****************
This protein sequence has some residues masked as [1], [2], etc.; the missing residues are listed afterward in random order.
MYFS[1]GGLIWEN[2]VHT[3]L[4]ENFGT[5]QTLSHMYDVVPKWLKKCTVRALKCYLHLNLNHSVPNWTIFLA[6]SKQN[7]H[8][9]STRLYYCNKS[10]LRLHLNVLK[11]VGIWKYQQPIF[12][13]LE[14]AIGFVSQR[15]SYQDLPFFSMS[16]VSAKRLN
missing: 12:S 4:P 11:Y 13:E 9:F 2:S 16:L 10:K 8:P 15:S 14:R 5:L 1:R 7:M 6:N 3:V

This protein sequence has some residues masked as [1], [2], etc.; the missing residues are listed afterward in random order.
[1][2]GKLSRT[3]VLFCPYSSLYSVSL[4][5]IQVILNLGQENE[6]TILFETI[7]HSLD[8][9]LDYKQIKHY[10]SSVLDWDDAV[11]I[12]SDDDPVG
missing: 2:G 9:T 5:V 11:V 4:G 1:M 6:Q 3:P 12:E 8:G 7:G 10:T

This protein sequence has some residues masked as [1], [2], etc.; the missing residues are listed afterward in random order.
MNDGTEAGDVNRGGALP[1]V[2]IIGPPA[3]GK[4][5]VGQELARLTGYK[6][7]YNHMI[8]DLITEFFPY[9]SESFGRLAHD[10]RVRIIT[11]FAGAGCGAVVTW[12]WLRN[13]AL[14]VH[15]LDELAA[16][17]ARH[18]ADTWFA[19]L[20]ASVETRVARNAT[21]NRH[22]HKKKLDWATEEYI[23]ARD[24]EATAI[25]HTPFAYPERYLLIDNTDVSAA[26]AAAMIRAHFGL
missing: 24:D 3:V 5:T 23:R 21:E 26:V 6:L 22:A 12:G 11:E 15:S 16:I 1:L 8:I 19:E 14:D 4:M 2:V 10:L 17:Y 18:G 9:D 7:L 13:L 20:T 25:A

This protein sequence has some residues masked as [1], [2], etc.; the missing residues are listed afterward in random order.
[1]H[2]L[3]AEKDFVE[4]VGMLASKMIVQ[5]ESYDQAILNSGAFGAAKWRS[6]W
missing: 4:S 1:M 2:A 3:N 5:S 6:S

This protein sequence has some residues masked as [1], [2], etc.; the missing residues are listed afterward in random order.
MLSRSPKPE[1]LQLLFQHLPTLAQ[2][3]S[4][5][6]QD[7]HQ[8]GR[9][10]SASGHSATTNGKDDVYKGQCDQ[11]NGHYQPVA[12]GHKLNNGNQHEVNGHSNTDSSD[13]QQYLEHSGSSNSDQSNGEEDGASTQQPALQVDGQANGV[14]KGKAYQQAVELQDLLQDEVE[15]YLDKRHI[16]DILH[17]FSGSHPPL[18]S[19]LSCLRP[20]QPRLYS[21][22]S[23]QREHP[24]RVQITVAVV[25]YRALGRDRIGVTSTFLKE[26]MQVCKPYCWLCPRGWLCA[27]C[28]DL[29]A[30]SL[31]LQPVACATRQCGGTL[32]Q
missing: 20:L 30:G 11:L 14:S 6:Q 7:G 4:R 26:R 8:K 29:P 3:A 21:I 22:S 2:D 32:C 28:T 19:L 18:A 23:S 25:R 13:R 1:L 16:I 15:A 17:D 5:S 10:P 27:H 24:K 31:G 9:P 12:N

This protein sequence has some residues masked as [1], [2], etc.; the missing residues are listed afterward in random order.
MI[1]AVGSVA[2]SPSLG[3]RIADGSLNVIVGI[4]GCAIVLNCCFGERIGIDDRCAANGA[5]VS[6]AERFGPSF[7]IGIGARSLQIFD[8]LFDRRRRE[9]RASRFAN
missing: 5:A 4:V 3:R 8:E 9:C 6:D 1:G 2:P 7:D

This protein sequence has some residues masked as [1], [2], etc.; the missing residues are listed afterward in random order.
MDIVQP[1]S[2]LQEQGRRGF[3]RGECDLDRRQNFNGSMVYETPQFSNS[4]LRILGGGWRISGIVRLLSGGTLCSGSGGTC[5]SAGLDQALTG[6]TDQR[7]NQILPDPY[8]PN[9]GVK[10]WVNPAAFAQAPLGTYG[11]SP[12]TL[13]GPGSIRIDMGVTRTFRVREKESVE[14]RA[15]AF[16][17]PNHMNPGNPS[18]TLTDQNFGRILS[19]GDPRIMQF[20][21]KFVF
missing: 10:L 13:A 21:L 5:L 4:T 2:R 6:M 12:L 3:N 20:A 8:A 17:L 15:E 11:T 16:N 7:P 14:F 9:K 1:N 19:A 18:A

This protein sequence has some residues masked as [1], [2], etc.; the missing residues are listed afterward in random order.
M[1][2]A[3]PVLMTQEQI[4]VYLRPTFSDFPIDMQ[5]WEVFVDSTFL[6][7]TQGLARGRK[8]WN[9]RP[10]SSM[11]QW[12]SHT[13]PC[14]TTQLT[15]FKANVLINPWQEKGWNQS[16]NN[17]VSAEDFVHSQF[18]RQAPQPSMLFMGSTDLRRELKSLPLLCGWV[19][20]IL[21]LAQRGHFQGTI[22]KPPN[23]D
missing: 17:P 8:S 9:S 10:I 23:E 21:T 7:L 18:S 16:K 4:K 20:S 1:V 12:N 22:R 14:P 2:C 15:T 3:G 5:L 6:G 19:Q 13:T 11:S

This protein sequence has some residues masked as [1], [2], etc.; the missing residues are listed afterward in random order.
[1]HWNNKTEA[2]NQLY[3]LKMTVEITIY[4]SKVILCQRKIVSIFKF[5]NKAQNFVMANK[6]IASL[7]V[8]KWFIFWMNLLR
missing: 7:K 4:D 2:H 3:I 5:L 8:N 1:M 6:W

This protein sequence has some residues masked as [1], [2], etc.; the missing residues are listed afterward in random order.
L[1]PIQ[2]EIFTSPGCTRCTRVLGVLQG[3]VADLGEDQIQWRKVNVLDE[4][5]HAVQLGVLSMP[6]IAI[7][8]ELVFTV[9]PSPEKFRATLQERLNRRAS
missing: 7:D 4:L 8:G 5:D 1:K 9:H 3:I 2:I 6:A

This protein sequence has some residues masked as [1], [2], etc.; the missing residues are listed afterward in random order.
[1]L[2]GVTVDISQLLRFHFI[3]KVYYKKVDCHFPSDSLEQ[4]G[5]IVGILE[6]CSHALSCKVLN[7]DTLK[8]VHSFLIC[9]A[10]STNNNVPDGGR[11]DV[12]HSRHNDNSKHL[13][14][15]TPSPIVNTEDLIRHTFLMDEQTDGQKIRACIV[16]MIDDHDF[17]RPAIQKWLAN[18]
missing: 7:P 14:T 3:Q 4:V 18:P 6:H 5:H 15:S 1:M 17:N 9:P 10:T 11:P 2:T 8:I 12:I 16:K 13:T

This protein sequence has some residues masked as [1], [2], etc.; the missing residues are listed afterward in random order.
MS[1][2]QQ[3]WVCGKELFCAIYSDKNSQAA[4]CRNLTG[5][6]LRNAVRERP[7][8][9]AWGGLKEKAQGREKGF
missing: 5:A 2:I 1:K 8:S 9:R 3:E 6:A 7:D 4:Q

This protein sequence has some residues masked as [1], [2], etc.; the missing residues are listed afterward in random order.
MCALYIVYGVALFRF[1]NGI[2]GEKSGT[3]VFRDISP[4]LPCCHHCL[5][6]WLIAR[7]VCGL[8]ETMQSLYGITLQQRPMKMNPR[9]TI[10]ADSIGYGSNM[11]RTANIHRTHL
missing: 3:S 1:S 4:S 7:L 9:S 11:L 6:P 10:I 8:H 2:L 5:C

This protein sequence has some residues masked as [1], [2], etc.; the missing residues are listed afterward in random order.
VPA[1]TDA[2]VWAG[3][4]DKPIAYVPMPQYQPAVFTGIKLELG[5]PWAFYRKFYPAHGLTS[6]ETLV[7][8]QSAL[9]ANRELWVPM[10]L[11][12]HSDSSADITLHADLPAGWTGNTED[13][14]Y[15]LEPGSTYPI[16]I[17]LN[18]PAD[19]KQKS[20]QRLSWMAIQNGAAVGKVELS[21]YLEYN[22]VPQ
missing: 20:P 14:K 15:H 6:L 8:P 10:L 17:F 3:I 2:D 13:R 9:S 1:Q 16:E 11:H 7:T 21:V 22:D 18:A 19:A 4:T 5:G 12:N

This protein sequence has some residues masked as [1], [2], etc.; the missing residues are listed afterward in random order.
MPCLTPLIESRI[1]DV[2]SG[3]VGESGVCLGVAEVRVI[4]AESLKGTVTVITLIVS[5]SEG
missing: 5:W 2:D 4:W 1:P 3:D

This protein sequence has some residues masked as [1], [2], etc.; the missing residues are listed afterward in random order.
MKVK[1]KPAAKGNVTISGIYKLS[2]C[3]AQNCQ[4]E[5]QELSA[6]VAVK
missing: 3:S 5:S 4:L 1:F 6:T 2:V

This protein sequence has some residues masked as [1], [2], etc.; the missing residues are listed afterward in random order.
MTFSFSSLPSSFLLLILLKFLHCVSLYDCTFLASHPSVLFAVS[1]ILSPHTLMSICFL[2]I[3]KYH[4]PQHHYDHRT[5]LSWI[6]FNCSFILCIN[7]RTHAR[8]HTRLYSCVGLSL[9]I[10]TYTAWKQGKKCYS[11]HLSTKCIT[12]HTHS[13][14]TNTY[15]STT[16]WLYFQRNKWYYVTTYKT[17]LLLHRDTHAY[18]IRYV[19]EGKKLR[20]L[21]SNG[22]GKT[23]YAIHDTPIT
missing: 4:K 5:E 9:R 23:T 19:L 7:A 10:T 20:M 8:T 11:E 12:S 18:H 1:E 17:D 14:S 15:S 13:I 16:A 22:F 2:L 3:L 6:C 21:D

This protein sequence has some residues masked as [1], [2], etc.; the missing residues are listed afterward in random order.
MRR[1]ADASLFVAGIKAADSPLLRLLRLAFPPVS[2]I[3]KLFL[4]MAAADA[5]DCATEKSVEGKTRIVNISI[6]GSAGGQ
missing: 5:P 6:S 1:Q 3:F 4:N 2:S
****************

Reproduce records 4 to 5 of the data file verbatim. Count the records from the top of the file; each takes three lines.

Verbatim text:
This protein sequence has some residues masked as [1], [2], etc.; the missing residues are listed afterward in random order.
[1]H[2]L[3]AEKDFVE[4]VGMLASKMIVQ[5]ESYDQAILNSGAFGAAKWRS[6]W
missing: 4:S 1:M 2:A 3:N 5:S 6:S

This protein sequence has some residues masked as [1], [2], etc.; the missing residues are listed afterward in random order.
MLSRSPKPE[1]LQLLFQHLPTLAQ[2][3]S[4][5][6]QD[7]HQ[8]GR[9][10]SASGHSATTNGKDDVYKGQCDQ[11]NGHYQPVA[12]GHKLNNGNQHEVNGHSNTDSSD[13]QQYLEHSGSSNSDQSNGEEDGASTQQPALQVDGQANGV[14]KGKAYQQAVELQDLLQDEVE[15]YLDKRHI[16]DILH[17]FSGSHPPL[18]S[19]LSCLRP[20]QPRLYS[21][22]S[23]QREHP[24]RVQITVAVV[25]YRALGRDRIGVTSTFLKE[26]MQVCKPYCWLCPRGWLCA[27]C[28]DL[29]A[30]SL[31]LQPVACATRQCGGTL[32]Q
missing: 20:L 30:G 11:L 14:S 6:Q 7:G 4:R 26:R 8:K 29:P 3:A 21:I 22:S 2:D 32:C 28:T 19:L 18:A 23:S 25:R 13:R 1:L 16:I 15:A 17:D 5:S 10:P 27:H 24:K 31:G 9:P 12:N